Last week, the Department of Defense (“DoD”) quietly withdrew its ill-received proposed rule on the evaluation of price reasonableness in commercial items acquisitions.  Issued on August 3, 2015, the Proposed Rule purported to provide guidance for evaluating the reasonableness of prices using data other than certified cost or pricing data.  As we previously reported, it fell short of this goal and, instead, increased confusion in the determination of price reasonableness for commercial goods that have been “offered for sale” but not sold.  It also adopted open-ended data provisions that arguably permit the agency to request almost unlimited information to substantiate the reasonableness of prices.

The Proposed Rule elicited strong, negative comments from the defense industry and the American Bar Association’s Section of Public Contract Law.  Many accused DoD of attempting to eliminate the commercial acquisition of items without prior commercial sales.  In addition, Sen. John McCain (R-Ariz.), Chairman of the Senate Armed Services Committee issued a letter urging Secretary of Defense Ashton Carter to rethink the proposed rule as inconsistent with the Secretary’s efforts to court commercial contractors.

The proposed rule also was at odds with the direction of FY2016 National Defense Authorization Act (NDAA), which included a number of provisions focusing on commercial item acquisitions.  In particular, the NDAA attempted to clarify and simplify the process by (a) establishing a presumption that prior commercial item determinations are valid for the subsequent purchase of the same item (Sec. 851); (b) requiring Contracting Officers consider recent government purchase prices for the same or similar items when determining price reasonableness (Sec. 853); and (c) restricts a contracting officer’s ability to convert a FAR Part 12 acquisition of a commercial product or service into a FAR Part 15 transaction by requiring that the contracting officer make a written determination that the prior determination was in error and that DoD will recognize cost savings as a result (Sec. 856).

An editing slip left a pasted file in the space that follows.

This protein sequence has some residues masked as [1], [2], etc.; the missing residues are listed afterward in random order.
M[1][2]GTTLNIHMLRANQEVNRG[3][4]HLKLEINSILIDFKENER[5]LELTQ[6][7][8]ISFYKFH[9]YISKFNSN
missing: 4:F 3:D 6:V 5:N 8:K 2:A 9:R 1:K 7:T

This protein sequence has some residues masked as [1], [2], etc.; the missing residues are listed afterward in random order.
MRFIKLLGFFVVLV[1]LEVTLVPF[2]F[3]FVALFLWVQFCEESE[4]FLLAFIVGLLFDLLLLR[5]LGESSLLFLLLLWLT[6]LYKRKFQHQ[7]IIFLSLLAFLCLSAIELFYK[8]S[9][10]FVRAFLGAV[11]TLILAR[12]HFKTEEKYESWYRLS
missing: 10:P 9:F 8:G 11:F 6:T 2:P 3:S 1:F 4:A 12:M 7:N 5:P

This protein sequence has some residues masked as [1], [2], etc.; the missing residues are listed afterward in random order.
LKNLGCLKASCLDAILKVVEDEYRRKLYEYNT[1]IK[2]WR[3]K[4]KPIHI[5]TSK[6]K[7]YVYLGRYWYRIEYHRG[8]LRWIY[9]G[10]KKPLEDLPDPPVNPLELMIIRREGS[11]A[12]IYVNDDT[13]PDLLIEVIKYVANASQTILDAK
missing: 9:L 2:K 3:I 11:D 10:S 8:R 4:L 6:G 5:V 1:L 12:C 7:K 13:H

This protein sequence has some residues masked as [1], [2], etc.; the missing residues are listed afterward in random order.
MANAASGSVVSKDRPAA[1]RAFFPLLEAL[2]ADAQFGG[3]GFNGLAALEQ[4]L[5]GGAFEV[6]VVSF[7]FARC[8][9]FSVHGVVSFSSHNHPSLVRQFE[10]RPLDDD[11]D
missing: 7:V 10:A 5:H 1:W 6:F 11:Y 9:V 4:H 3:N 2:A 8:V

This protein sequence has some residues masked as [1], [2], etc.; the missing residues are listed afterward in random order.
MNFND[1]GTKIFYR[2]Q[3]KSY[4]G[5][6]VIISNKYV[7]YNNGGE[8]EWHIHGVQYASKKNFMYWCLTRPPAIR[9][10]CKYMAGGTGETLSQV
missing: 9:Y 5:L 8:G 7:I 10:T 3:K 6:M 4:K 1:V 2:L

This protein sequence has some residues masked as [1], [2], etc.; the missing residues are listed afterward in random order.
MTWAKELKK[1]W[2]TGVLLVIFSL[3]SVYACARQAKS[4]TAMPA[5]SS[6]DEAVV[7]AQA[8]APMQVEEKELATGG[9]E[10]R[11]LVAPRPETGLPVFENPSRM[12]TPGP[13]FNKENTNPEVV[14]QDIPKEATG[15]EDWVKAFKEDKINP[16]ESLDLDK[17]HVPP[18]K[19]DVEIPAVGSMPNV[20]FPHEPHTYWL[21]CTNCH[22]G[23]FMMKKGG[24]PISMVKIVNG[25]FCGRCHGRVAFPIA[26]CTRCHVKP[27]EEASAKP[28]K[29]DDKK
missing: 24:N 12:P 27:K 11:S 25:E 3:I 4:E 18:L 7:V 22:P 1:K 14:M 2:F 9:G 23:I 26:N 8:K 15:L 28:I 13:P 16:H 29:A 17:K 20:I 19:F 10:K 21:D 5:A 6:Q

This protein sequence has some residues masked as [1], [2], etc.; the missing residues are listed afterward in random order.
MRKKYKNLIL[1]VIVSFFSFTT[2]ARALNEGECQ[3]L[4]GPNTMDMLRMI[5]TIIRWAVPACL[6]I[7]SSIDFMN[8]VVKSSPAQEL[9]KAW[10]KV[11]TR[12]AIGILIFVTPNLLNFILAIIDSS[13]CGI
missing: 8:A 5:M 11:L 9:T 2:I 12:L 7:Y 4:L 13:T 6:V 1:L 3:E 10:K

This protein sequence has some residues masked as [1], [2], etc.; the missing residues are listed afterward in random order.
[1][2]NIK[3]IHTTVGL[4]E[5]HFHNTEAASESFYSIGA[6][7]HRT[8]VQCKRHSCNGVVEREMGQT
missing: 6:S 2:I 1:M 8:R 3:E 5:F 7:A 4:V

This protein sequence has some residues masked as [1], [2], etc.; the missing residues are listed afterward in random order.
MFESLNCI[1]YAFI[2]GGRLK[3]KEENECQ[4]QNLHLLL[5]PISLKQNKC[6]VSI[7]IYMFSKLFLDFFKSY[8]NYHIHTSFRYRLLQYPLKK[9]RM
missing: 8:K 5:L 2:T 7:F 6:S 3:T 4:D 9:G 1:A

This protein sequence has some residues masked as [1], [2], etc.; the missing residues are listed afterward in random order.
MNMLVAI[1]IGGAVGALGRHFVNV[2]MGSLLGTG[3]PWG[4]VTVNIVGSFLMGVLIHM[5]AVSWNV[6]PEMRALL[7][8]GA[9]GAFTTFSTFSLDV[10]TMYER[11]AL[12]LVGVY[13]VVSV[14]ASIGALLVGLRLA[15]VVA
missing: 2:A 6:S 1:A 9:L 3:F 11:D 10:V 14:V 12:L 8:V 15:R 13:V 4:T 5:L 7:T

Between the McCain letter and the NDAA, Congress could not have been clearer that the goal is to create a less–not more–burdensome process for commercial item contracting.  Maybe rescinding the proposed rule is the DoD’s first step towards listening?  In any event, commercial item contracting will remain a DoD focal point in the coming year and will continue to face significant changes to the regulatory landscape in the months to come.  DoD still must address the NDAA provisions addressed above and is expected to issue a new proposed rule on the evaluation of price reasonableness.  We will continue to provide updates on new developments as they unfold.